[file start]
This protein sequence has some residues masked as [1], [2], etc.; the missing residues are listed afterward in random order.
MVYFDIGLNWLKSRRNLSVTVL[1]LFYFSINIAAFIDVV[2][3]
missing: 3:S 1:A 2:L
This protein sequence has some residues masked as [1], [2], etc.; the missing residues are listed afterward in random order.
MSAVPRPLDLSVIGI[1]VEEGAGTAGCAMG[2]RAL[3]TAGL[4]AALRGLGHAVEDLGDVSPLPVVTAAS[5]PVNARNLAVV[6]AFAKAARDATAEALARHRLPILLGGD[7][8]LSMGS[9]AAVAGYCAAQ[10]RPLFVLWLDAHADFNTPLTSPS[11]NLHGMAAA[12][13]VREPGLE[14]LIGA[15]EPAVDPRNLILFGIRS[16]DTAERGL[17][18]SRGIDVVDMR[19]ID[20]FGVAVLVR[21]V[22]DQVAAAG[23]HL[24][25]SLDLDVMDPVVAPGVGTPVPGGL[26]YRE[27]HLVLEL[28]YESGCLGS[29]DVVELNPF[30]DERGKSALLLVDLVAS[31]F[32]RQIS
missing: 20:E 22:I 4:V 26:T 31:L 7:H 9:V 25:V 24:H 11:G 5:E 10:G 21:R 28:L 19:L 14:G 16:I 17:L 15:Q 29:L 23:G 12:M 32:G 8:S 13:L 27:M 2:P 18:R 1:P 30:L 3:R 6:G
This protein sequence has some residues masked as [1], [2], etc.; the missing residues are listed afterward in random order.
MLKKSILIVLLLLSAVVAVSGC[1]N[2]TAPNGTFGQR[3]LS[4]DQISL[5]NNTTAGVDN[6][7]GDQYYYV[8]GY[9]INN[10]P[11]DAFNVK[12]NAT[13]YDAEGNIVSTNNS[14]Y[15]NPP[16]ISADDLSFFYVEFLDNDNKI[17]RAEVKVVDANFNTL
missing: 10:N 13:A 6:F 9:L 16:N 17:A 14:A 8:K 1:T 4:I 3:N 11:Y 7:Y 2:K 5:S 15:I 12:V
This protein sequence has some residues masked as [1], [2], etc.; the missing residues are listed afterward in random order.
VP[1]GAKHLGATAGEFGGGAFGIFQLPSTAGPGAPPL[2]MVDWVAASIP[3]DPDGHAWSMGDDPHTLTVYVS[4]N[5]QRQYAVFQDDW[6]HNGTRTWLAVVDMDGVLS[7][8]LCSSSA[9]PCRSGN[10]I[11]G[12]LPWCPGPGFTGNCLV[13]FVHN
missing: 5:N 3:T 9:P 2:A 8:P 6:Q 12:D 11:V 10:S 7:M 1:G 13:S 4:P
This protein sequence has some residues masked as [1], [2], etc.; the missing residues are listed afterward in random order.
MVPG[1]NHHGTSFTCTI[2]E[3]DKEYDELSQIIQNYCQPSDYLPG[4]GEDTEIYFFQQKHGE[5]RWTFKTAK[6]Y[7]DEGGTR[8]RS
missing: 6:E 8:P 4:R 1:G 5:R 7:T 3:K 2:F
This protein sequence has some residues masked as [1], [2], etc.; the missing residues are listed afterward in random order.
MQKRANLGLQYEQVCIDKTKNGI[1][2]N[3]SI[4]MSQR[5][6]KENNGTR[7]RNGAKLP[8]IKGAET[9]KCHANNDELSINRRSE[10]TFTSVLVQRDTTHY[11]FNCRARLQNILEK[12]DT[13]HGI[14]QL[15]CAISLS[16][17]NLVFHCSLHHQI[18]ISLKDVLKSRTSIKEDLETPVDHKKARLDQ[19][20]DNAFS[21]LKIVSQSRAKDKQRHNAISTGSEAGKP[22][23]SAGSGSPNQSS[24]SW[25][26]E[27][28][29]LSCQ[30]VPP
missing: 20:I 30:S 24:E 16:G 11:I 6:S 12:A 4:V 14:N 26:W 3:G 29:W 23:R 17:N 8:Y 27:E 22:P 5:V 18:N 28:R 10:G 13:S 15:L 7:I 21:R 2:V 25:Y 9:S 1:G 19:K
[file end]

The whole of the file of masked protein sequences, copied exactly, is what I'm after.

This protein sequence has some residues masked as [1], [2], etc.; the missing residues are listed afterward in random order.
MVYFDIGLNWLKSRRNLSVTVL[1]LFYFSINIAAFIDVV[2][3]
missing: 3:S 1:A 2:L
This protein sequence has some residues masked as [1], [2], etc.; the missing residues are listed afterward in random order.
MSAVPRPLDLSVIGI[1]VEEGAGTAGCAMG[2]RAL[3]TAGL[4]AALRGLGHAVEDLGDVSPLPVVTAAS[5]PVNARNLAVV[6]AFAKAARDATAEALARHRLPILLGGD[7][8]LSMGS[9]AAVAGYCAAQ[10]RPLFVLWLDAHADFNTPLTSPS[11]NLHGMAAA[12][13]VREPGLE[14]LIGA[15]EPAVDPRNLILFGIRS[16]DTAERGL[17][18]SRGIDVVDMR[19]ID[20]FGVAVLVR[21]V[22]DQVAAAG[23]HL[24][25]SLDLDVMDPVVAPGVGTPVPGGL[26]YRE[27]HLVLEL[28]YESGCLGS[29]DVVELNPF[30]DERGKSALLLVDLVAS[31]F[32]RQIS
missing: 20:E 22:I 4:V 26:T 31:L 7:H 9:V 25:V 24:H 11:G 5:E 10:G 21:R 28:L 19:L 14:G 16:I 17:L 15:Q 29:L 23:G 12:M 32:G 8:S 13:L 27:M 2:P 18:R 1:P 30:L 3:R 6:G
This protein sequence has some residues masked as [1], [2], etc.; the missing residues are listed afterward in random order.
MLKKSILIVLLLLSAVVAVSGC[1]N[2]TAPNGTFGQR[3]LS[4]DQISL[5]NNTTAGVDN[6][7]GDQYYYV[8]GY[9]INN[10]P[11]DAFNVK[12]NAT[13]YDAEGNIVSTNNS[14]Y[15]NPP[16]ISADDLSFFYVEFLDNDNKI[17]RAEVKVVDANFNTL
missing: 10:N 13:A 6:F 9:L 16:N 17:A 14:A 8:K 1:T 4:I 3:N 11:Y 7:Y 2:K 5:S 15:I 12:V
This protein sequence has some residues masked as [1], [2], etc.; the missing residues are listed afterward in random order.
VP[1]GAKHLGATAGEFGGGAFGIFQLPSTAGPGAPPL[2]MVDWVAASIP[3]DPDGHAWSMGDDPHTLTVYVS[4]N[5]QRQYAVFQDDW[6]HNGTRTWLAVVDMDGVLS[7][8]LCSSSA[9]PCRSGN[10]I[11]G[12]LPWCPGPGFTGNCLV[13]FVHN
missing: 5:N 3:T 9:P 2:A 8:P 6:Q 12:D 11:V 10:S 7:M 1:G 13:S 4:P
This protein sequence has some residues masked as [1], [2], etc.; the missing residues are listed afterward in random order.
MVPG[1]NHHGTSFTCTI[2]E[3]DKEYDELSQIIQNYCQPSDYLPG[4]GEDTEIYFFQQKHGE[5]RWTFKTAK[6]Y[7]DEGGTR[8]RS
missing: 6:E 8:P 4:R 1:G 5:R 7:T 3:K 2:F
This protein sequence has some residues masked as [1], [2], etc.; the missing residues are listed afterward in random order.
MQKRANLGLQYEQVCIDKTKNGI[1][2]N[3]SI[4]MSQR[5][6]KENNGTR[7]RNGAKLP[8]IKGAET[9]KCHANNDELSINRRSE[10]TFTSVLVQRDTTHY[11]FNCRARLQNILEK[12]DT[13]HGI[14]QL[15]CAISLS[16][17]NLVFHCSLHHQI[18]ISLKDVLKSRTSIKEDLETPVDHKKARLDQ[19][20]DNAFS[21]LKIVSQSRAKDKQRHNAISTGSEAGKP[22][23]SAGSGSPNQSS[24]SW[25][26]E[27][28][29]LSCQ[30]VPP
missing: 20:I 30:S 24:E 16:G 11:I 6:S 12:A 4:V 14:N 26:W 3:G 29:W 23:R 17:N 8:Y 27:E 22:P 5:V 18:N 28:R 10:G 13:S 15:L 7:I 21:R 2:V 25:Y 9:S 1:G 19:K